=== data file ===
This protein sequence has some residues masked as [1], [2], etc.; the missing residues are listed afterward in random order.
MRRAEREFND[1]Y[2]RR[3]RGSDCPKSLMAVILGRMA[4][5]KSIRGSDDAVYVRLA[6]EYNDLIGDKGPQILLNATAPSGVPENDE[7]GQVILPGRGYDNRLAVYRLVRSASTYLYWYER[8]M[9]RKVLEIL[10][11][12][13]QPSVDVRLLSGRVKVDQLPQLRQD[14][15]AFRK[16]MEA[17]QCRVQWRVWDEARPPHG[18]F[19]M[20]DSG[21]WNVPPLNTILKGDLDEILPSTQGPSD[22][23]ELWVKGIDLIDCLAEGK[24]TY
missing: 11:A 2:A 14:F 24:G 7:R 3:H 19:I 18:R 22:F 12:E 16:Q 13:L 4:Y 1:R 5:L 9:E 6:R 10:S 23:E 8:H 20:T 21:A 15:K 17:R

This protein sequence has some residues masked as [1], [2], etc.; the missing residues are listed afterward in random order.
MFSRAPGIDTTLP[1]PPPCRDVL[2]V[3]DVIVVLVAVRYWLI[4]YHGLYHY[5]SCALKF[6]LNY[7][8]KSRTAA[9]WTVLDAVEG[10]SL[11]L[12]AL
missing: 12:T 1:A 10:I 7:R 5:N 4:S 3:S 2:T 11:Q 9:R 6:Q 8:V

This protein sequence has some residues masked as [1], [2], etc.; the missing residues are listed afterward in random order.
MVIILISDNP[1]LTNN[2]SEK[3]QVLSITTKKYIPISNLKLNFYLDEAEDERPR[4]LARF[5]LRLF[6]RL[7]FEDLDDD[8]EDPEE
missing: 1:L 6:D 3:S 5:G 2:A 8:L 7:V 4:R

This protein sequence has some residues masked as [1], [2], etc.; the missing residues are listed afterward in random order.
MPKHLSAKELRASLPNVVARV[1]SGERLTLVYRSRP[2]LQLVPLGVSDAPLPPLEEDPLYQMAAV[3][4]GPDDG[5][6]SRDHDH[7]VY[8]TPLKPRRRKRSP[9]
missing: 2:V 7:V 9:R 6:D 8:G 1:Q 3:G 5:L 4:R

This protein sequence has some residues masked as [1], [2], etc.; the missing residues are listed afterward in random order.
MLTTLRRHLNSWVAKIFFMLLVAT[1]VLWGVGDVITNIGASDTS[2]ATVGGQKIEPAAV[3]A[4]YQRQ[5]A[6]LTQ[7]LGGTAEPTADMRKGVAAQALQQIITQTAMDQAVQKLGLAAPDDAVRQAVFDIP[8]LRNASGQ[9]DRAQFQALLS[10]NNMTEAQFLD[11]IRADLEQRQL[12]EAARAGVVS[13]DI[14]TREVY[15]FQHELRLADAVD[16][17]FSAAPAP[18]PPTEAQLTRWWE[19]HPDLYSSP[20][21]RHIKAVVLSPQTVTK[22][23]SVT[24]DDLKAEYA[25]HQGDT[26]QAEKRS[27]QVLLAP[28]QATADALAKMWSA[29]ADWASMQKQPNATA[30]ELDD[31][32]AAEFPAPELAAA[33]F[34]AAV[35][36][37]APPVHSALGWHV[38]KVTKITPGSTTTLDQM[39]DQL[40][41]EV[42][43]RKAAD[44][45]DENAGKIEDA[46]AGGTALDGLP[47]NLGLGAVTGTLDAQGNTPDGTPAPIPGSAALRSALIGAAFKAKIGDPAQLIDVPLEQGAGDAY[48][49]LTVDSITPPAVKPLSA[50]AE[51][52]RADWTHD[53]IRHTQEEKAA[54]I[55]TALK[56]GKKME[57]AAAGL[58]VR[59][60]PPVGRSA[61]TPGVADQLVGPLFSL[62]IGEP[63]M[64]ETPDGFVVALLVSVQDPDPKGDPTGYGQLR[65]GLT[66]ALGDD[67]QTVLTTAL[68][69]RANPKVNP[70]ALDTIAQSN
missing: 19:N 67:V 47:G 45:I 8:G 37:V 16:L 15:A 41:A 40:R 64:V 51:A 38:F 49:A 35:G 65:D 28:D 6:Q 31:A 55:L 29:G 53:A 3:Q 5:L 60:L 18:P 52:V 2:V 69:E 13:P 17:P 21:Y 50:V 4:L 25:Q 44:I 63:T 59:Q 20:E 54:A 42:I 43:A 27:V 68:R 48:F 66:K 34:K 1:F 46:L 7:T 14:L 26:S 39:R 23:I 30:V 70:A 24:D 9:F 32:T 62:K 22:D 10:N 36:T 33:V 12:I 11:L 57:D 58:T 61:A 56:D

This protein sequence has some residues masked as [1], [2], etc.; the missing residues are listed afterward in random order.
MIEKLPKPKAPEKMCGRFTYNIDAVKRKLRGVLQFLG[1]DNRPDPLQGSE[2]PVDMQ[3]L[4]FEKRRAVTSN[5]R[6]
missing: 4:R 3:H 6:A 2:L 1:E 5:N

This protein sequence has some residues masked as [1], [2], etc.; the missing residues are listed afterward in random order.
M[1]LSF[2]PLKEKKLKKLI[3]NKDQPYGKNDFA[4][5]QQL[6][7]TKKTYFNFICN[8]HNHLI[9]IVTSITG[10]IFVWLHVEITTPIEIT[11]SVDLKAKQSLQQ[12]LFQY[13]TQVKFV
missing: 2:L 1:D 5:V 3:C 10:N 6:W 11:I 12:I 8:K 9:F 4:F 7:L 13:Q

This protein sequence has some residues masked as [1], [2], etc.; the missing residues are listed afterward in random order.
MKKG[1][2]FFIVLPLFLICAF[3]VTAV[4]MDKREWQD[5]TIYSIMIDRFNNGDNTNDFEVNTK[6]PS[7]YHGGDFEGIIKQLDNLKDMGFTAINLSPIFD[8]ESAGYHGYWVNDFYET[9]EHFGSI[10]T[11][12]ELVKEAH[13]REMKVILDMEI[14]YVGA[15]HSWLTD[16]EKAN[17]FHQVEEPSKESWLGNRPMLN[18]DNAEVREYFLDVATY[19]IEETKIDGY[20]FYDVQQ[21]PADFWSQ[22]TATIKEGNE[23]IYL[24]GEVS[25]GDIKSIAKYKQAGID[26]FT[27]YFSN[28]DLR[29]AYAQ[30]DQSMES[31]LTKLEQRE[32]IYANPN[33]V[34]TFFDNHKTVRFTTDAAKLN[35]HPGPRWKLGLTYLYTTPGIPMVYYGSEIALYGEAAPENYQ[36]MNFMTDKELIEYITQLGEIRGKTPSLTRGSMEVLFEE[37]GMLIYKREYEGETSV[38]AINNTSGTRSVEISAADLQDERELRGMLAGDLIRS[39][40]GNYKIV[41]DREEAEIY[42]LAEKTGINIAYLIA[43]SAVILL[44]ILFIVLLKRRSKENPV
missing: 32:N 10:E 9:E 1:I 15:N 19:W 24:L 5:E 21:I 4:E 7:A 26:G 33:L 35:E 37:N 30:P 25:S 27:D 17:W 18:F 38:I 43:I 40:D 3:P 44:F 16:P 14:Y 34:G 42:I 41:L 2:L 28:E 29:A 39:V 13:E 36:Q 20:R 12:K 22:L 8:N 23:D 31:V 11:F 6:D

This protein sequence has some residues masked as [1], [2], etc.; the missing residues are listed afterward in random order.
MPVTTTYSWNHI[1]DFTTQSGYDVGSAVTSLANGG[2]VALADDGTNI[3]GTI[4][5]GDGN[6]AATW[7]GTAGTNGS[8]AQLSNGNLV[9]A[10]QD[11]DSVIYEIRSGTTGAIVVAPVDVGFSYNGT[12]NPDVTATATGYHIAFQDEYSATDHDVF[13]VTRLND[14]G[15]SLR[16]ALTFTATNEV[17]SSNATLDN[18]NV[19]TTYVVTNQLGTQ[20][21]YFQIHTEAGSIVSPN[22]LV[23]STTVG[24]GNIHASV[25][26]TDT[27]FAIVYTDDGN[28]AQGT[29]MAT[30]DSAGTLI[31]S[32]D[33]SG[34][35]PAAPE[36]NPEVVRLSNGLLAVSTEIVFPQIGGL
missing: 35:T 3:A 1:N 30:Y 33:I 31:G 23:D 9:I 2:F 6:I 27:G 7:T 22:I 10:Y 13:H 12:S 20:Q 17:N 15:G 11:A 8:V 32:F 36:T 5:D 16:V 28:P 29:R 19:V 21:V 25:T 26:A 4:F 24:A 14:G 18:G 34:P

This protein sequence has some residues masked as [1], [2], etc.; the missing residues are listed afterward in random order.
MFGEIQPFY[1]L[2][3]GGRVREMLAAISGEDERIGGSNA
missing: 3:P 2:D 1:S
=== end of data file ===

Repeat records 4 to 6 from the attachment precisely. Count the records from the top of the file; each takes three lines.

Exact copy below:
This protein sequence has some residues masked as [1], [2], etc.; the missing residues are listed afterward in random order.
MPKHLSAKELRASLPNVVARV[1]SGERLTLVYRSRP[2]LQLVPLGVSDAPLPPLEEDPLYQMAAV[3][4]GPDDG[5][6]SRDHDH[7]VY[8]TPLKPRRRKRSP[9]
missing: 2:V 7:V 9:R 6:D 8:G 1:Q 3:G 5:L 4:R

This protein sequence has some residues masked as [1], [2], etc.; the missing residues are listed afterward in random order.
MLTTLRRHLNSWVAKIFFMLLVAT[1]VLWGVGDVITNIGASDTS[2]ATVGGQKIEPAAV[3]A[4]YQRQ[5]A[6]LTQ[7]LGGTAEPTADMRKGVAAQALQQIITQTAMDQAVQKLGLAAPDDAVRQAVFDIP[8]LRNASGQ[9]DRAQFQALLS[10]NNMTEAQFLD[11]IRADLEQRQL[12]EAARAGVVS[13]DI[14]TREVY[15]FQHELRLADAVD[16][17]FSAAPAP[18]PPTEAQLTRWWE[19]HPDLYSSP[20][21]RHIKAVVLSPQTVTK[22][23]SVT[24]DDLKAEYA[25]HQGDT[26]QAEKRS[27]QVLLAP[28]QATADALAKMWSA[29]ADWASMQKQPNATA[30]ELDD[31][32]AAEFPAPELAAA[33]F[34]AAV[35][36][37]APPVHSALGWHV[38]KVTKITPGSTTTLDQM[39]DQL[40][41]EV[42][43]RKAAD[44][45]DENAGKIEDA[46]AGGTALDGLP[47]NLGLGAVTGTLDAQGNTPDGTPAPIPGSAALRSALIGAAFKAKIGDPAQLIDVPLEQGAGDAY[48][49]LTVDSITPPAVKPLSA[50]AE[51][52]RADWTHD[53]IRHTQEEKAA[54]I[55]TALK[56]GKKME[57]AAAGL[58]VR[59][60]PPVGRSA[61]TPGVADQLVGPLFSL[62]IGEP[63]M[64]ETPDGFVVALLVSVQDPDPKGDPTGYGQLR[65]GLT[66]ALGDD[67]QTVLTTAL[68][69]RANPKVNP[70]ALDTIAQSN
missing: 19:N 67:V 47:G 45:I 8:G 37:V 16:L 15:A 41:A 40:R 64:V 51:A 38:F 49:A 35:G 65:D 28:D 6:Q 31:A 55:L 29:G 53:A 3:Q 5:L 60:L 18:P 52:V 2:V 69:E 13:P 17:P 21:Y 50:V 4:L 25:Q 44:I 63:T 59:Q 20:E 54:A 42:I 43:A 27:V 68:R 48:F 66:K 34:K 1:F 46:L 7:T 14:L 26:S 39:R 23:I 30:V 70:A 24:D 9:F 32:T 62:K 22:D 10:N 36:T 33:V 12:I 11:L 57:D 58:T 61:A 56:D

This protein sequence has some residues masked as [1], [2], etc.; the missing residues are listed afterward in random order.
MIEKLPKPKAPEKMCGRFTYNIDAVKRKLRGVLQFLG[1]DNRPDPLQGSE[2]PVDMQ[3]L[4]FEKRRAVTSN[5]R[6]
missing: 4:R 3:H 6:A 2:L 1:E 5:N